Another stunning view of our vast country. From the air you can easily see how people go missing and never get found. Where would you start to look?


Once we were 'On The Road, Again.' we made a short stop at Cahill's Crossing, the causeway into Arnhem Land. All manner of vehicles cross, or attempt to cross, from police paddy-wagons, semitrailers, to ordinary cars. As you can see some people don't see the danger and end up in trouble. This accident happened in about June and the guide thought that it had been a fatality. Yes, there are crocs in the river!
https://www.youtube.com/watch?v=8PIW5czdpwo   have a look at this YouTube video, of this year, so far.
Our next stop on the road to Darwin was fascinating. An Aboriginal Rock Art site, called Ubirr. The little bit that Paul and I saw was incredible!
 
 

I also learnt that there were Thylacine's on mainland Australia and that when the dingos came they whipped them out. This is a drawing of a Thylacine, done 10,000s of years ago.
 
Into Darwin around 4.30pm, just enough time to grab some groceries and we were off to the Mindil Beach Sunset Markets. We had a brief walk around some of the stalls but it was so crowded that we bought ice-cream, walked away from the markets and found a quite spot to sit an watch the sunset over the Timor Sea.
 
 
 
Off to Litchfield National Park, for our last day of the tour.
 
Peter and Phil organised two quick side-trips on our way in. The first was to see the castle at Bachelor and the second to see the Rum Jungle recreational reserve. I wouldn't  want to swim in the 'lake', as it glows, when viewed on the satellite map! It is also reputed to be the place to dump things that you don't want or need to get rid off. The hill is actually the old tailings site. Unique in its own way.
 
 
 
 
 
Termite Mounds, huge termite mounds, some taller than the coach! Pretty impressive, very hard, like cement and built by tiny termites. 
This one is called a Cathedral Termite Mound and it is easy to see why. 

 
These ones are Magnetic Termite Mounds and they are aligned with its main axis running north and south. The genealogist in me, thought that they looked like headstones.

 
A stop a Florence Falls, then on to Wangi Falls for a spot of lunch and some swam in the pool, at the bottom of the falls. The water is so clear.
 

 
Back into Darwin, we had some time before our Farwell Cruise on Darwin Harbour, so Paul and I did a walk along the parklands, near the hotel. The cruise was great and sunset was stunning. We cruised all three bays that make up the harbour, Francis, Fannie and Cullen. A great way to end our trip.
 
Darwin is very pretty, very modern and very hot.



Tuesday and we were on our own, well not really as some of the group had also chosen to spend another day in Darwin. We did Crocosaurus Cove and met some very large crocs. Took the hop-on-hop-off bus and saw more of the city, getting of the buss at the Waterfront, enjoying a drink and an ice-cream and them meandering back, to the hotel.

 
Our last Darwin Sunset.
We joined some of the group for drinks in the bar before we had drinks and nibbles in our room.

Good-bye Darwin.

Thursday, 27 July 2017

Part 4, Tennant Creek, Katherine, Kakadu

On the road as the sun began it rise, we have another long drive ahead. I've got my Kindle out and the iPad but wish I'd packed my knitting.

Good Morning World.

Where we've been and where we are headed.

Our first stop was Renner Springs Roadhouse, for a pit stop and a walk around. Then onto the Daly Waters Pub for lunch. Very well organised as we each pre-ordered our burger or wrap, Peter faxed the order through, from Tennant Creek and it was waiting for us. Such an interesting pub, with all manner of things, from bras, knickers, hats etc. attached to the walls, rafters and ceiling. After lunch, we played 5 pin bowling, in the main street! As one does. A bit of light hearted fun.
Part of the items, displayed in the Daly Waters Pub.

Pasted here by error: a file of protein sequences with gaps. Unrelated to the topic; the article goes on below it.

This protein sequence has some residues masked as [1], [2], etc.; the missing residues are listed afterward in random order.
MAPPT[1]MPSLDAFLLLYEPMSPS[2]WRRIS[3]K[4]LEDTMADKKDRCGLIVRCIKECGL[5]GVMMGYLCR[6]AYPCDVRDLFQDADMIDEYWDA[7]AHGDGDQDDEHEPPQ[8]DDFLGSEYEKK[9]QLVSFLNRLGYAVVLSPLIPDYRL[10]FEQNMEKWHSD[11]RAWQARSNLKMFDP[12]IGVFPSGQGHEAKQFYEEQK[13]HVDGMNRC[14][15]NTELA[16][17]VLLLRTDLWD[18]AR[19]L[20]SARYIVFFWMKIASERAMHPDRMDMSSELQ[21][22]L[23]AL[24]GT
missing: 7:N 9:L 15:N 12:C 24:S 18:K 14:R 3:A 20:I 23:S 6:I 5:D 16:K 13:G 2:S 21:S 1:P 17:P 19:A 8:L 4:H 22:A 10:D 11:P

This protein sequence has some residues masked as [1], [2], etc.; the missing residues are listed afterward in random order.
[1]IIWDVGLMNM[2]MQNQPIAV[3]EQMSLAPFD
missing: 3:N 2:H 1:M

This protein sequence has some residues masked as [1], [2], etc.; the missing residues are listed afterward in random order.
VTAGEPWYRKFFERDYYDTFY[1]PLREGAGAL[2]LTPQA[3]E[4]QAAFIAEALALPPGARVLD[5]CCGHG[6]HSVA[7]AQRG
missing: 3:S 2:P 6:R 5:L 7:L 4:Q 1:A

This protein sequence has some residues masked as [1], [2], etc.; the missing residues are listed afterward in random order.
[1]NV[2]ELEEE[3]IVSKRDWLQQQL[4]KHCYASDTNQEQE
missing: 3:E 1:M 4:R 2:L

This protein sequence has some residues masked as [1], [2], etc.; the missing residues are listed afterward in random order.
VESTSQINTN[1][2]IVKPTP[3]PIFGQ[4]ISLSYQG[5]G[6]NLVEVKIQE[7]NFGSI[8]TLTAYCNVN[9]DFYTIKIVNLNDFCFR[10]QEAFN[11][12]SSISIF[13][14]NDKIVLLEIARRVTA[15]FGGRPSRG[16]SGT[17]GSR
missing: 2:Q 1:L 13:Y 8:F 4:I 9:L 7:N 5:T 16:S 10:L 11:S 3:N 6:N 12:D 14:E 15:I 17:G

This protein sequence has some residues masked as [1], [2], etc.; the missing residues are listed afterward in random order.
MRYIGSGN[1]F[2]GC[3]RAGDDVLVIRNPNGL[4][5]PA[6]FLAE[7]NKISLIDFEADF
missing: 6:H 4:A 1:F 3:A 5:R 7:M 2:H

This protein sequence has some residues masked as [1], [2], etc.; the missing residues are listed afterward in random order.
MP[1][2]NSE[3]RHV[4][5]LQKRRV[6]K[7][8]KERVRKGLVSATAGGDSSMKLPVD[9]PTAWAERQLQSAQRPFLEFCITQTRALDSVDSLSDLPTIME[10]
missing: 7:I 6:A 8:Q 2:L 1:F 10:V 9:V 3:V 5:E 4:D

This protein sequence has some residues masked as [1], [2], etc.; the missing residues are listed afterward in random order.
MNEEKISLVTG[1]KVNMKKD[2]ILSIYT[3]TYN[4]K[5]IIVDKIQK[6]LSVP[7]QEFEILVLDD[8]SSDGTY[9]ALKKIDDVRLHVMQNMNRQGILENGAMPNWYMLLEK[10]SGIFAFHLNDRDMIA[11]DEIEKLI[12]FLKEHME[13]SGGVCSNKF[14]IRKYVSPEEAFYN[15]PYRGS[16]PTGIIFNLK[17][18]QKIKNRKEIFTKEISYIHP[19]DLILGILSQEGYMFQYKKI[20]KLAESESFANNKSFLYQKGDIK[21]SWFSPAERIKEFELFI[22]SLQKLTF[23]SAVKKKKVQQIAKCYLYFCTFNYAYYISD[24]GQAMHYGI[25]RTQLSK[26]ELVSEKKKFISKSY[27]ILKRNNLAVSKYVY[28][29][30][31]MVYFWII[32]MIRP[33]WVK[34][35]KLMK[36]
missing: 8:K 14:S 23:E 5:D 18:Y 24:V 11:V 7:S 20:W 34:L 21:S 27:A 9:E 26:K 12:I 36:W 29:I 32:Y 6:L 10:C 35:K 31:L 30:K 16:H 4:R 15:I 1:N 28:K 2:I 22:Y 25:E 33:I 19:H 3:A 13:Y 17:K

Five pin bowling!

Our next stop was Mataranka, 'Land of the Never Never.' There is a replica of the Elsey Homestead, used in the movie, 'We of the Never Never.' There are also thermal springs, where some of the group took a refreshing dip. Paul and I settled for a refreshing ice-cream and a stroll.


We went to Rainbow Springs, where the water comes from, that flows into the big pool. You can't swim here but the water is so clear. I expected it to smell like rotten egg gas, but it didn't. on to the main pool and there were quiet a few people enjoying a dip.


                                                            The spring.

Back on board, we headed into Katherine. Once we were settled in our room, Paul and I decided to go for a walk, down to the river. The boat ramp was opposite the hotel and we walked down it. Didn't get to the river as it was isolated and we didn't feel safe.


Early start to the day, with breakfast at 6.30am and on the road by 7.15am. We have an 8.30am cruise on Katherine Gorge. Actually 13 gorges, we cruised on two of them and the scenery is stunning. The photos can show you size of the cliffs.  Spotted crocodile tracks, heading out, we actually saw the croc , lazily sunning itself and the bank, on our way back in.





A freshwater crocodile, enjoying the sun.


Our last big stop, for the day was the Yellow Water Billabong. Calm sailing on this peaceful waterway, gave us an opportunity to see the amazing range of birdlife, that this billabong attracts. With sightings of the Little Kingfisher, the smallest in Australia, several Jabirus, Darters, Cormorants, Whistling Ducks and Jesus Birds, also know as Lily Walkers because it looks like they are walking on water, to name just some of them.
Cormorant

Darter.


But the best part was seeing eight saltwater crocodiles. Some were just whiling away the time but  two decided that a bit of 'push and shove' was in order, to keep their territory.  These magnificent creatures had the crowd, getting excited but we were all mindful that for everyone we saw, there were others lurking below.
Maxi, because he is huge.

                                           Sir Cumfrance, because he is very rotund.

Onto Jabiru, for our nights stop. The hotel was in the shape of a crocodile, with the legs being the stairwells and the rooms in the body. Actually called Mercure Kakadu Crocodile Hotel, this is a link, so you can see what it looks like. https://www.accorhotels.com/gb/hotel-9616-mercure-kakadu-crocodile-hotel/index.shtml

Part 5 will take us to the end of our trip.
Bye for now,
Lilian.